The primary organization at CU that manages this transfer is the Technology Transfer Office, which offers the brilliantly named “Proof of Concept Grant” to about ten teams per year.
These groups aren’t ready to become standalone businesses either, so the partnership with the business community is essential for success. One of the most telling comments in this regard was from the head of one of these groups who responded to a question about his business plan with “Well, at this point the technology is still driving the business plan.” That’s why inventors need business partners in a nutshell.
I believe that solving the technology transfer challenge is critical not just to the success of modern institutions of higher learning but for our society overall. To remain competitive in the future, companies will need to be more nimble and more innovative, so groups like the Technology Transfer Office at the University of Colorado really are blazing a trail, helping ensure the economic vitality of our nation.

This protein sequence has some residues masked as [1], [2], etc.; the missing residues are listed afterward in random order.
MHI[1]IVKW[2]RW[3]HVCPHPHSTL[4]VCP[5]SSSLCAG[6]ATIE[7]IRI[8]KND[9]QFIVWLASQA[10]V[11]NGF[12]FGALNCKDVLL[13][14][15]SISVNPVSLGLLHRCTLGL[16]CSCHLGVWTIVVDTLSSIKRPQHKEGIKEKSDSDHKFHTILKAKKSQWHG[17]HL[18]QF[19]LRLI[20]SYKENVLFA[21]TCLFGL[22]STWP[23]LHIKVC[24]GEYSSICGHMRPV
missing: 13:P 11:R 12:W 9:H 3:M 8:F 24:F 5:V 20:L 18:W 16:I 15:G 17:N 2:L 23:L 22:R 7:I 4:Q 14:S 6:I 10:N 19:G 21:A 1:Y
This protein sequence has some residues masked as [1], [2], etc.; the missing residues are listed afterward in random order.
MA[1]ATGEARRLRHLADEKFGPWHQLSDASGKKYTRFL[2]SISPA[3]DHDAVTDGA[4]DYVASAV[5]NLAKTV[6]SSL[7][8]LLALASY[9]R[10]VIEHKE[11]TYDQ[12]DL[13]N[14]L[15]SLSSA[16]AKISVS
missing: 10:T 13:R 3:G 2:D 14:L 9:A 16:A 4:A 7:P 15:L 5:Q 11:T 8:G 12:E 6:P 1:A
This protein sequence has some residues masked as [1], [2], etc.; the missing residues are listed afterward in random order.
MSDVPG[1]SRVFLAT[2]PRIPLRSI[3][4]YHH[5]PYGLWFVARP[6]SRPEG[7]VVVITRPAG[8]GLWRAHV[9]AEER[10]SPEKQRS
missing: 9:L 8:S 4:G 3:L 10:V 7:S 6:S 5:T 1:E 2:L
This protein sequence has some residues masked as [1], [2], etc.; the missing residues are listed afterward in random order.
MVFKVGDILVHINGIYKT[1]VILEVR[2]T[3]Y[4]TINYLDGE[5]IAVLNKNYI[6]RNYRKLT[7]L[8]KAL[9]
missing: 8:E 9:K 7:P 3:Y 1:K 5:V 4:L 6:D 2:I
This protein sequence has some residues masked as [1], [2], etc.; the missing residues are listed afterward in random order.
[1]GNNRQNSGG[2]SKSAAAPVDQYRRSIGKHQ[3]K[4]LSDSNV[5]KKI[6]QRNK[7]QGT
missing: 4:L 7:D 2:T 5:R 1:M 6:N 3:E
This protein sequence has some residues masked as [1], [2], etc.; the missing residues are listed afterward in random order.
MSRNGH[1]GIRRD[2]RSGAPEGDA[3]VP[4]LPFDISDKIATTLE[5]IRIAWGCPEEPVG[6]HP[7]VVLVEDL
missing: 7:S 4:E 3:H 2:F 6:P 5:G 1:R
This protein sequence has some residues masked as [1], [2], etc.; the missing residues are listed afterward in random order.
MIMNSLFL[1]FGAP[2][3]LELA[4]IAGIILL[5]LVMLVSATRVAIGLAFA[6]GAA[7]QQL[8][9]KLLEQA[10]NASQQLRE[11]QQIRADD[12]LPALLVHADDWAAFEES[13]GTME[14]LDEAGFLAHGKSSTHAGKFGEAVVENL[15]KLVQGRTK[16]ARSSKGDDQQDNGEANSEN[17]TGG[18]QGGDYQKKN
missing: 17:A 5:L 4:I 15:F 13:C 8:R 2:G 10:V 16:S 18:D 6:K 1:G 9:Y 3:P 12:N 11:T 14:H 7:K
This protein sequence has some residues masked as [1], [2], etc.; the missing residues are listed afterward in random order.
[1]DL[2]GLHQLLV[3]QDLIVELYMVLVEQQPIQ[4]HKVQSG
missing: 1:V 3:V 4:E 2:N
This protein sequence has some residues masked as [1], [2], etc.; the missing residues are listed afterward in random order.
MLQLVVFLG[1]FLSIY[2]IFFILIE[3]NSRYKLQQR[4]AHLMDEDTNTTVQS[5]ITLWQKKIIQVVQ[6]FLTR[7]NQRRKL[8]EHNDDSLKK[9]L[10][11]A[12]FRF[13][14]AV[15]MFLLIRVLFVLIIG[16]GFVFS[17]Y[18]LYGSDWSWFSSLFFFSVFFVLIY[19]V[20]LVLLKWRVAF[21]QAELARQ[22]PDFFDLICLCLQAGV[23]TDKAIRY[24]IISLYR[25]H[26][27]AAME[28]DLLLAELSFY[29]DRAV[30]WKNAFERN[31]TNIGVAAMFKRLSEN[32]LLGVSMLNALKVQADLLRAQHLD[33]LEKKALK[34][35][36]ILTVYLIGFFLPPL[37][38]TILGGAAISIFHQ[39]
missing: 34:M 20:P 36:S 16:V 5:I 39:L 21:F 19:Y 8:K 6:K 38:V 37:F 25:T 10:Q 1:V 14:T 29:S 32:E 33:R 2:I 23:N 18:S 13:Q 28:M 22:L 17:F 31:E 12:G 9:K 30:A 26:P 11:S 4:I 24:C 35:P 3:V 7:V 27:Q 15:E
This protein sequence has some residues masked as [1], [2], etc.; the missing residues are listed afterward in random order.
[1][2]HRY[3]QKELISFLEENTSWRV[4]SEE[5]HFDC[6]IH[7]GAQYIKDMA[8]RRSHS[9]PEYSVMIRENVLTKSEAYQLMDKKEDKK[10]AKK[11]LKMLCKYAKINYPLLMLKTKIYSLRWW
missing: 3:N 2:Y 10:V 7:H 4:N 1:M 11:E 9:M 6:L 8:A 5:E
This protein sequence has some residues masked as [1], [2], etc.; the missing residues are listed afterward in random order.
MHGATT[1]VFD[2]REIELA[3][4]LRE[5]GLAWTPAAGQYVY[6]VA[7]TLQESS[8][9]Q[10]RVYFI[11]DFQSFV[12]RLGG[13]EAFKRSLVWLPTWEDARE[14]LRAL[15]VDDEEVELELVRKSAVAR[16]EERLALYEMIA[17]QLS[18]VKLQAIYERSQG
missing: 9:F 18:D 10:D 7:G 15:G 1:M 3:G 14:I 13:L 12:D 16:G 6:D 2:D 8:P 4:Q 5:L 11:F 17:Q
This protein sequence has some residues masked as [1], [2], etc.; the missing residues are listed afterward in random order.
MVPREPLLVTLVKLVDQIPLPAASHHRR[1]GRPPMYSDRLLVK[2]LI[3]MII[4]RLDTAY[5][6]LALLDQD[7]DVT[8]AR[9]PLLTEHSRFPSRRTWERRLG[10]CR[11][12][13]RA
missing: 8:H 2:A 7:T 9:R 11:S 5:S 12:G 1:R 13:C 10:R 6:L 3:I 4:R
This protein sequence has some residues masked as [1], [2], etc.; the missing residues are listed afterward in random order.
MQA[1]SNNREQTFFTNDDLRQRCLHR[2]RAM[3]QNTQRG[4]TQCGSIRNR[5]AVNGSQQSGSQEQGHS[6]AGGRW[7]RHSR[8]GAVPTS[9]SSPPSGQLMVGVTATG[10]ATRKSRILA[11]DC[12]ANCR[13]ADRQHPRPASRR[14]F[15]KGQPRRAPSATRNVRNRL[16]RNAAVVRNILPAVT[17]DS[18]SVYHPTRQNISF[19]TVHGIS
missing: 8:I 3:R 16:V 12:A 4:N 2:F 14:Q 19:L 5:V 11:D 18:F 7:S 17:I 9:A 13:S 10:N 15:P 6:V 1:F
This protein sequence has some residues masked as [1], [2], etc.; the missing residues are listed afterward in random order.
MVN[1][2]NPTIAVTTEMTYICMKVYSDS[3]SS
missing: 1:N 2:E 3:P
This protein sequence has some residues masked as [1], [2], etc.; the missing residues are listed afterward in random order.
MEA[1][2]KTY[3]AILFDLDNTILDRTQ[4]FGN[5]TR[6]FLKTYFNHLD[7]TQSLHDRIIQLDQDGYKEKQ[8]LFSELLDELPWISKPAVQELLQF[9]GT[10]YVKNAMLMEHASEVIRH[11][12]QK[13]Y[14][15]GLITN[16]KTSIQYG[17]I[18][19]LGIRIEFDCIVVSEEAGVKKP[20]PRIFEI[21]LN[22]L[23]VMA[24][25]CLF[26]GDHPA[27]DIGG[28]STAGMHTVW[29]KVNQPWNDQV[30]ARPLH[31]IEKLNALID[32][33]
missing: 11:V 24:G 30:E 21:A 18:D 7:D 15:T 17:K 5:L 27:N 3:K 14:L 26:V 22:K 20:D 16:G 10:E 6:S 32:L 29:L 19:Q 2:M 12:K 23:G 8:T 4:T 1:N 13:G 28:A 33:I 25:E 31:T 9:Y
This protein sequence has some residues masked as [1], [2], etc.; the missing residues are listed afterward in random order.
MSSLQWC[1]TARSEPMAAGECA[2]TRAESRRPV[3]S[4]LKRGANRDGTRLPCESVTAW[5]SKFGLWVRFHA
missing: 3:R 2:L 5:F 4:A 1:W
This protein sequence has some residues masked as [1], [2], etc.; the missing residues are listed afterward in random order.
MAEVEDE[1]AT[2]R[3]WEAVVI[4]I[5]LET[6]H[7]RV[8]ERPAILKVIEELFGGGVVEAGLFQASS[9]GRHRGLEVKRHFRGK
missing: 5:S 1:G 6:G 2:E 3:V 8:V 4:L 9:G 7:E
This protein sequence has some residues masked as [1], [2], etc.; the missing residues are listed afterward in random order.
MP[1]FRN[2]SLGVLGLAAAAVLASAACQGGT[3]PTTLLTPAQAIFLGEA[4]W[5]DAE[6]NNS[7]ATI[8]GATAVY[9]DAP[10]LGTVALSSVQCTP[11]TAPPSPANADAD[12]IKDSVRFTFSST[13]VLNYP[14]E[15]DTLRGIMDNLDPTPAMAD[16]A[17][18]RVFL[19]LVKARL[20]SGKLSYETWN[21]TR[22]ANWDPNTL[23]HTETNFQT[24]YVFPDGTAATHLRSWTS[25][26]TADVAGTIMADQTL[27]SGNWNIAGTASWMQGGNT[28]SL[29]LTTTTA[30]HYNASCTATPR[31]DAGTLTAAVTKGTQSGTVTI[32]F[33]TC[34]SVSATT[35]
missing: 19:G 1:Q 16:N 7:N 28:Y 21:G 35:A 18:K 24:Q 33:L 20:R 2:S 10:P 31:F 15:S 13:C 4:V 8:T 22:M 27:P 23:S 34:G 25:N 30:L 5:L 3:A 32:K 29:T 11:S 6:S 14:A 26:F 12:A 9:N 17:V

2 comments on “Solving the University to Industry Tech Transfer Dilemma

  1. Hi David,
    It was nice seeing you at the Espirit Breakfast.
    I browsed into this web page after I couldn’t find any other search results for (“CLP MicroTechnologies” + “Mad Cow”), not even CLP own website. surprising enough, don’t you think?!
    See you in School
    Amir Genosar (Sufi’s dad)

  2. Our taxpayer dollars at work…
    I’d love to see the resources and processes of a tech transfer enterprise within a University more available to the general public. Were that to happen they’d have less of a challenge staffing and capitalizing thier projects, and there would be dramatically fewer instances of the tech driving the development of the business plan. Open the door to the entrepreneurs, business people and sales folk and the results should improve dramatically.